A legend in collegiate wrestling, Racich has been the Bears’ head coach since 1980. He ranks first in wins among all men’s single-sport coaches ever to serve at the college, fourth on the NCAA’s all-time list for all divisions, and second among all active coaches.

Under Racich, Ursinus established itself as the flagship program of the Centennial Conference. The Bears won 11 CC championships, including five in a row from 2003-07 to become the only school in league history to accomplish that feat.

Racich coached 56 Centennial Conference champions and over two hundred Middle Atlantic and Centennial Conference place-winners, and has seen 17 All-Americans and two CoSIDA Academic All-Americans go through his program. Five Ursinus wrestlers have won the prestigious Chris Clifford Award, while six others were named Outstanding Wrestler at the CC championship meet.

A coach for the better part of four decades, Racich brought an incredible enthusiasm for his role as a teacher and mentor, and leaves behind a legion of student-athletes who were forever changed for the better by his presence.

“Bill always used to talk and joke about ‘living the dream’ and how great it was to coach kids,” said Director of Athletics Laura Moliken. “He’d say, ‘they don’t’ really change; you just have to adjust how you teach the sport.'”

“Every time we spoke, he couldn’t help but gush and show pictures of his granddaughter wearing dresses and bows and wondering if she might be a wrestler one day.”

Racich twice coached at the prestigious NWCA All-Star Classic, with All-Americans Chris Donaldson (125, 2013 at George Mason University) and Derek Arnold (149, 2015 at Georgia Tech University) representing the Bears.

In 2001, Racich was inducted into the Ursinus College Hall of Fame for Athletes. Perhaps even more impressive is the academic success his student-athletes have enjoyed through the years. Under Racich, 91 Ursinus wrestlers have been named NCAA Division III Scholar All-Americans, including nine in 2017. All senior letter winners Racich coached have graduated from Ursinus.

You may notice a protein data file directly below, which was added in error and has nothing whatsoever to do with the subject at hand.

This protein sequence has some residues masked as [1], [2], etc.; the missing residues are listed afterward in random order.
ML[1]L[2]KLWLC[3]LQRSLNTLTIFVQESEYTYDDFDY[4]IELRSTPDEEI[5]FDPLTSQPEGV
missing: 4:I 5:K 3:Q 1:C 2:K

As a head coach, Racich was named Coach of the Year 13 times over his time in the Pennsylvania Ches-Mont League, Middle Atlantic Conference, Centennial Conference, and NCAA East Regional. During Racich’s storied career at Ursinus, the Bears never had a losing season; his 1988-89 team set the current standard of 21 dual-meet wins.

Under Racich’s direction, Ursinus is the home of three highly prestigious wrestling tournaments in the Fall Brawl, North-South Duals, and the Will Abele Invitational. Racich also directed the Citrus Invitational held in Fort Lauderdale, Florida each December.

Internationally, Racich was the head coach of the 2013 Division III Cultural Exchange team that visited France, Bulgaria, and Turkey and won the George Kalchev International Freestyle tournament held in Varna, Bulgaria.

Ursinus College was host to the USA-Russia World Dual meet in 1997, which was televised by ESPN2. Following that historic event, Racich received a Certificate of Special Congressional Recognition for his outstanding and invaluable service to the community from United States Congressmen Jim Fox. He is a USA Wrestling Bronze Certificate coach and in 1998 guided a College Exchange Team to the Dominican Republic which competed in Greco-Roman and Freestyle against the Dominicans and Cuba.